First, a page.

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Summary: The God you worship is your God forever.

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Introduction

We start round three in the debate matches between Jesus and his opponents. In the first round the religious authorities tried intimidation: Who do you think you are? The result: they slink away intimidated by the crowd. In the second round the shrewdest of the Pharisees and Herodians collaborated on a question sure to entrap Jesus. The result: they are left speechless and the crowd even more amazed at Jesus’ wisdom. Give the opponents credit; they come back for yet another round, this time with a strategy to make Jesus appear foolish. Too bad we cannot gamble; I think we all know who comes out winner.

Text

18 Then the Sadducees, who say there is no resurrection, came to him with a question.

This is Mark’s first and only reference to the Sadducees. Let’s review who they are. They do not receive much mention, but they are present and powerful. Indeed, they are the aristocracy of Jerusalem. Most of the chief priests are Sadducees; they make up the majority of the Sanhedrin, the governing body of the Jews. They are the political power in corroboration with the Romans.

They also are not popular. Actually, the Pharisees are the popular leaders. The Sadducees have to share power and yield to Pharisee traditions because the latter is the more respected and popular of the two groups. The Pharisees are more respected because of their zeal to keep the law; they are more popular because, believe it or not, they are more lenient. The Sadducees also have a reputation of being harsh and even crude with the population, as will be seen in their bullying ways with Jesus at his trial.

They certainly hate Jesus who represents a threat to their political stability because of the people hailing him as a king.

The biggest contrast between the Sadducees and the Pharisees involves religion. Whereas the Pharisees devote themselves to the oral traditions of the elders passed down over the centuries, the Sadducees reject them altogether. Only the Torah has divine authority. They disagree over the doctrine of the resurrection. The Pharisees believe in a final resurrection; the Sadducees not only reject such a belief, they deny the concept of life after death altogether. They also discount belief in angels and spirits, which, again, was a belief of the Pharisees. Most people, by the way, agreed with the Pharisees on all these issues.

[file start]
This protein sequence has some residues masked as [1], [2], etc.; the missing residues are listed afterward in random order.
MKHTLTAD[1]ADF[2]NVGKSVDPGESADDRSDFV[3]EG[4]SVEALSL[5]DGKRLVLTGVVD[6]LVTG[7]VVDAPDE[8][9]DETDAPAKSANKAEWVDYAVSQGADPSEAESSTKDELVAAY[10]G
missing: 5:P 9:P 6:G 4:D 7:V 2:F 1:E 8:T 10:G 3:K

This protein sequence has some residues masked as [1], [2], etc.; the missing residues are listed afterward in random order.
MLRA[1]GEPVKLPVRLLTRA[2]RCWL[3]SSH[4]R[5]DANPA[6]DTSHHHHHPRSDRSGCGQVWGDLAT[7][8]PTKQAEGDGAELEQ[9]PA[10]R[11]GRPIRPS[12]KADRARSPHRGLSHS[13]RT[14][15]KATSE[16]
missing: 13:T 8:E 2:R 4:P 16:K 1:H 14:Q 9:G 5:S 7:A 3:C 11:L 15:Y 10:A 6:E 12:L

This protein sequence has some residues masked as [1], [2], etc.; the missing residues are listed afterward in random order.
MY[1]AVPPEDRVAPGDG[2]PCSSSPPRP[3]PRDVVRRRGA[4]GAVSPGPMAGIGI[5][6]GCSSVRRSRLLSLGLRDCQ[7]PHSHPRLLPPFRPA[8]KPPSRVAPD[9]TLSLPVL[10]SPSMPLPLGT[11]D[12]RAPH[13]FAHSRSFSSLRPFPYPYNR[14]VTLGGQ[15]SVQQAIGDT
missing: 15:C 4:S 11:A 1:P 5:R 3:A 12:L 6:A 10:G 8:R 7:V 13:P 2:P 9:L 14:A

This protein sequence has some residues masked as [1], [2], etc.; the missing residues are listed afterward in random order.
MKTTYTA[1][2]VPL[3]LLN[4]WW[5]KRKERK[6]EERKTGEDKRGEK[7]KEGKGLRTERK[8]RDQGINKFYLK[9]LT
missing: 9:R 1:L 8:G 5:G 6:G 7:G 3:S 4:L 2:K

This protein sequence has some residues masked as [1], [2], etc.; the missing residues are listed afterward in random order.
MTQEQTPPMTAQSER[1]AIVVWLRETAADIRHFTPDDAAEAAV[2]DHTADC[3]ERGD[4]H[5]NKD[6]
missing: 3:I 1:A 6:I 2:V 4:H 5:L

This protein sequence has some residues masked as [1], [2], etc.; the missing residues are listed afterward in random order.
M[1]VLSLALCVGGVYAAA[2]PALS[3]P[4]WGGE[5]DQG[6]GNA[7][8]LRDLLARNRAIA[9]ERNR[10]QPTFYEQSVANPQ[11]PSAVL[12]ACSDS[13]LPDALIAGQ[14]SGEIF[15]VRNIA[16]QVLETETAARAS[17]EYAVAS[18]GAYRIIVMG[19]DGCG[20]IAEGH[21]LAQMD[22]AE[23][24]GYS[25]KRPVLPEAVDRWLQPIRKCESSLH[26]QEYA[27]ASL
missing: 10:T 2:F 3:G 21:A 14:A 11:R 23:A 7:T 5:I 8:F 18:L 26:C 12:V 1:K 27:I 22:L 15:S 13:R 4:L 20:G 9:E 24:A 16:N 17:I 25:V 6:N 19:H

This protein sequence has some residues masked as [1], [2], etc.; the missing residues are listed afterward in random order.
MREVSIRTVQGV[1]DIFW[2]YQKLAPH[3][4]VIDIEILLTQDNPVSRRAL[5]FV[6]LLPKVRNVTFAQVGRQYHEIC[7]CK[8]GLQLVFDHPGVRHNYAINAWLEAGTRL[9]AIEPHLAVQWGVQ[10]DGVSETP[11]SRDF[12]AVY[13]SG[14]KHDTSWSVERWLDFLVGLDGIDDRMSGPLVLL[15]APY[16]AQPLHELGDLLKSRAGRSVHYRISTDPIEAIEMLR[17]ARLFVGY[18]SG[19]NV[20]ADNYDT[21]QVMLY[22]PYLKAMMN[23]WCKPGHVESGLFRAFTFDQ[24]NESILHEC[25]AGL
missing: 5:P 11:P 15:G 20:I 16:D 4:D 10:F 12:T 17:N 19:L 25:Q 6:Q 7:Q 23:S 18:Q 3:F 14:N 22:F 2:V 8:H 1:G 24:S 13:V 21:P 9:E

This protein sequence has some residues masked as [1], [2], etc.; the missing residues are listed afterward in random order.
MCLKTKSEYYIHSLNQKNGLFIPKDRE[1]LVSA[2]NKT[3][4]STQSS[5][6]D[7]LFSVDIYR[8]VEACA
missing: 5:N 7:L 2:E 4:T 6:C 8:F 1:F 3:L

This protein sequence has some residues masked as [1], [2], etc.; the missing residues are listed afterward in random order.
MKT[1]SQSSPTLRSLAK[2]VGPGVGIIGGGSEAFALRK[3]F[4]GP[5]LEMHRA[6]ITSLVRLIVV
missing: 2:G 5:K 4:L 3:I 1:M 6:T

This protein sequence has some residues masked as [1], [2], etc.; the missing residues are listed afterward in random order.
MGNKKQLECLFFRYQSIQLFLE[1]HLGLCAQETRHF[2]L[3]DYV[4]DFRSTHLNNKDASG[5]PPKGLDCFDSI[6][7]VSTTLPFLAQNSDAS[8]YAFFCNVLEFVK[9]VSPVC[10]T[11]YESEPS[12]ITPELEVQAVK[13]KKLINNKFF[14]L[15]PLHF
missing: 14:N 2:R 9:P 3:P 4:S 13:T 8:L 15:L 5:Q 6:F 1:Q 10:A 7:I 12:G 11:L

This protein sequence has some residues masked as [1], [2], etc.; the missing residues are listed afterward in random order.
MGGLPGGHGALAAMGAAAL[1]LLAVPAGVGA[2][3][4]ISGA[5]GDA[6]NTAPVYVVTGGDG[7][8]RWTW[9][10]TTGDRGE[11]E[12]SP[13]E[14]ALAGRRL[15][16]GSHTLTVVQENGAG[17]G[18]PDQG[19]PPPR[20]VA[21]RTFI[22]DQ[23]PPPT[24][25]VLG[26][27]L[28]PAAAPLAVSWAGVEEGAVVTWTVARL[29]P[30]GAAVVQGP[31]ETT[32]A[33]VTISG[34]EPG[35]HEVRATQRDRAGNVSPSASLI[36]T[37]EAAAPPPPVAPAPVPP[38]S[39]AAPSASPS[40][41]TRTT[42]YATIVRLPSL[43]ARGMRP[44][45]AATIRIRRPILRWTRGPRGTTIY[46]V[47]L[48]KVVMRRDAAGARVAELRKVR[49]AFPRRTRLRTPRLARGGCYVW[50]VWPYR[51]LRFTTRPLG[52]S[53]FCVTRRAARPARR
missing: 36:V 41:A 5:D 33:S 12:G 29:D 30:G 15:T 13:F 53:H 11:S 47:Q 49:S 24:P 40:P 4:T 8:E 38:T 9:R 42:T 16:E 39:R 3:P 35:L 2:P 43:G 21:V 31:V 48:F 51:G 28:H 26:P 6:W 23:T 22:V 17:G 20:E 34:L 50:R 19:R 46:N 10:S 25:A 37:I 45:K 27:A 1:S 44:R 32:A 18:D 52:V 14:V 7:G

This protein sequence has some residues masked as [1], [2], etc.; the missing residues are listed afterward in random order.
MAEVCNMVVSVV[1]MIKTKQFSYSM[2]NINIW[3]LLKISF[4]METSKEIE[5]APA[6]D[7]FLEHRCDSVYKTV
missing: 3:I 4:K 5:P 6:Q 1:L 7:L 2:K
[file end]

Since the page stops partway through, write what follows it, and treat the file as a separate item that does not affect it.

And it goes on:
So now, the Sadducees take the floor ready to shame Jesus with their impeccable logic and biblical knowledge. Jesus, by the way, also agrees with the Pharisees in their belief in the resurrection and angels. Indeed, his views had much in common with the Pharisees’ views. He is probably so harsh with them precisely because they had so much right. As he said, to whom much is given, much is expected.

Anyhow, the Sadducees choose the topic of the resurrection as the means to show Jesus up. You have to hand to them; they choose a topic to debate in front of a crowd that differed with them. They are not intimidated. But their sarcasm certainly comes out.

19 “Teacher,” they said, “Moses wrote for us that if a man’s brother dies and leaves a wife but no children, the man must marry the widow and have children for his brother. 20 Now there were seven brothers. The first one married and died without leaving any children. 21 The second one married the widow, but he also died, leaving no child. It was the same with the third. 22 In fact, none of the seven left any children. Last of all, the woman died too. 23 At the resurrection whose wife will she be, since the seven were married to her?”

Well, guess they showed Jesus! Obviously the idea of the resurrection is foolishness. If people would just think the matter through logically, they would see it makes no sense, particularly in light of the Torah (the five books of Moses). That is a smooth stroke, by the way, to bring in Moses. No one can dispute his writings as anything but the divine Word of God.

The reason for such a law about marrying the widow of a deceased brother, by the way, was to preserve a lineage for the brother. If brother Jacob died before his wife Miriam bore a child, brother Levi married Miriam. The first child born by Miriam would carry on the name and lineage of Jacob. In this case the widow bears no children; so who claims her for his wife in the resurrection?

I suppose the Sadducees finished with a smirk on their faces and expected Jesus to turn red in the face and become flustered. After all, what could he say? How could he respond?

In truth, he has no trouble responding, and he does so in a way that is a verbal smack in the face.

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